The first question is merely an application of interest rate parity:
JPYfut/USDfut = JPYspot/USDspot × [(1 + rJPY)/(1 + rUSD)]^t
= JPY124.30000/USD1.0 × [(1.001)/(1.038)]^½
For the second question, you should normally have to decide which currency to borrow initially, but they saved you the trouble. So the steps are straightforward:
- Borrow USD at the USD risk-free rate
- Convert USD to JPY at the spot rate, and enter into a forward contract to pay JPY and receive USD; the amount will be the future value of the JPY
- Invest JPY at the JPY risk-free rate
- Wait 3 months
- Convert JPY to USD at the forward rate you locked in 3 month ago
- Pay off the USD loan, including interest
- What’s left over is your profit in USD
- To get your profit in JPY, convert USD to JPY at the prevailing JPY/USD spot rate
I wrote an article on pricing currency forwards that may help you step through this stuff: http://financialexamhelp123.com/covered-interest-rate-parity-irp-pricing-currency-forwards/.
So when the Spot > Forward (124.3 > 123.2605) You borrow US Dollars You sell the forwad (you received 1 000 000 * (0.35)^(0.25) = 1008637.446 and you paid 124325155.9127 But in the same time you invest the borrowed dollars in rf Yen with the spot rate 124.3 You received with this investment 124 300 000 * (1.005)^(0.25) The final Payoff is 129 928.61 —> The raisonning is correct ? What will be the raisonning if the Spot is lower than Forwad ? You buy Forwad ? Please explaine me because it’s not clearly explained in your website. Thanks
You’re not comparing the spot price with the forward price; you’re comparing the actual forward price with the arbitrage-free forward price.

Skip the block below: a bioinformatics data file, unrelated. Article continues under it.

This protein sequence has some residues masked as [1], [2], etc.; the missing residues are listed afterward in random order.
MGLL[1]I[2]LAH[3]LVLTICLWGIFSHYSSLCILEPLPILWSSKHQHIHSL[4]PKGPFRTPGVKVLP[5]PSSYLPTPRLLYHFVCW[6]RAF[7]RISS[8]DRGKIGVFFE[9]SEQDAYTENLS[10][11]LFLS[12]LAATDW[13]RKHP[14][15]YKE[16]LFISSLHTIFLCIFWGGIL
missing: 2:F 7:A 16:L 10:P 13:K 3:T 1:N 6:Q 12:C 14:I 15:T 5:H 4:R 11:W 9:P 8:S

If the actual forward price (in JPY/USD) is _ higher _ than the arbitrage-free forward price (in JPY/USD), then you’ll be getting _ more _ JPY in the future than you should; thus, you want to start and end with JPY: borrow JPY today to get things rolling.
If the actual forward price (in JPY/USD) is _ lower _ than the arbitrage-free forward price (in JPY/USD), then you’ll be getting _ fewer _ JPY in the future than you should; this is equivalent to saying that you’ll be getting _ more USD _ in the future than you should. Thus, you want to start and end with USD: borrow USD today to get things rolling.
Okay But what I don’t understand it’s the point 2
- Convert USD to JPY at the spot rate, and enter into a forward contract to pay JPY and receive USD; the amount will be the future value of the JPY It mean for this example that you Buy a forward contract that give you foreign currency (dollar) for domestic currency (Yen) ? But it’s a exceptional case because we borrow the dollar but without this requirement the trader must Borrow Yen and sell a forward (Pay dollar to receive Yen ) ? It’s the requirement that gives me trouble Are you agree with this raisonning ?
Let’s do all of the calculations:
- Borrow USD1,000,000 for 3 months at 3.5% (effective annual) interest.
- Convert USD1,000,000 to JPY124,300,000 at the spot rate of JPY/USD 124.3. Enter into a 3-month forward contract to pay JPY and receive USD at the forward rate of JPY/USD123.2605, in the amount of JPY124,455,085.
- Invest JPY124,300,000 for 3 months at 0.5% (effective annual) interest.
- Wait 3 months; the JPY investment grows to JPY124,455,085.
- Convert JPY124,455,085 to USD1,009,692 at the forward rate of JPY/USD123.2605.
- Pay off the USD loan plus interest for USD1,008,637.
- Your profit is USD1,054.
If you want your profit in JPY, then change the amount on the forward contract (step 2) to JPY124,325,156. Then, when you convert that amount to USD (step 5), you’ll have USD1,008,637: enough to pay off the loan plus interest. Your profit will be JPY129,929 (= JPY124,455,085 – JPY124,325,156).